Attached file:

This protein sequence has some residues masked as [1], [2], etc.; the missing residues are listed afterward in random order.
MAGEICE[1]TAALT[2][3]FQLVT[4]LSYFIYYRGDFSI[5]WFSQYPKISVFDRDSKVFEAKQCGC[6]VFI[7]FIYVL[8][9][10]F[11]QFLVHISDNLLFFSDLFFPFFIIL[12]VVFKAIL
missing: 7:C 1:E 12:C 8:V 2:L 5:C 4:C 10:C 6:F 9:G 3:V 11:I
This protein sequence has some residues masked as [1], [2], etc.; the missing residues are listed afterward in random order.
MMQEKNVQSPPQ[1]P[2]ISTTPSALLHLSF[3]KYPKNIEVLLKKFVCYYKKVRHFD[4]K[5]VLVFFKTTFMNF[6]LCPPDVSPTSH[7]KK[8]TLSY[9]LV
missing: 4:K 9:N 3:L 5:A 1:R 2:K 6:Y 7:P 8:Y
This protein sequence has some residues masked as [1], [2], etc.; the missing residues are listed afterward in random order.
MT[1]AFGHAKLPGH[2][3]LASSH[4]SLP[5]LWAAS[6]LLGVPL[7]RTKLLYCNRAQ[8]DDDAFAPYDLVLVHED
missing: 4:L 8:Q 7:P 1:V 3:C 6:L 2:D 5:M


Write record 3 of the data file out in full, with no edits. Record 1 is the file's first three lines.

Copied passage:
This protein sequence has some residues masked as [1], [2], etc.; the missing residues are listed afterward in random order.
MT[1]AFGHAKLPGH[2][3]LASSH[4]SLP[5]LWAAS[6]LLGVPL[7]RTKLLYCNRAQ[8]DDDAFAPYDLVLVHED
missing: 4:L 8:Q 7:P 1:V 3:C 6:L 2:D 5:M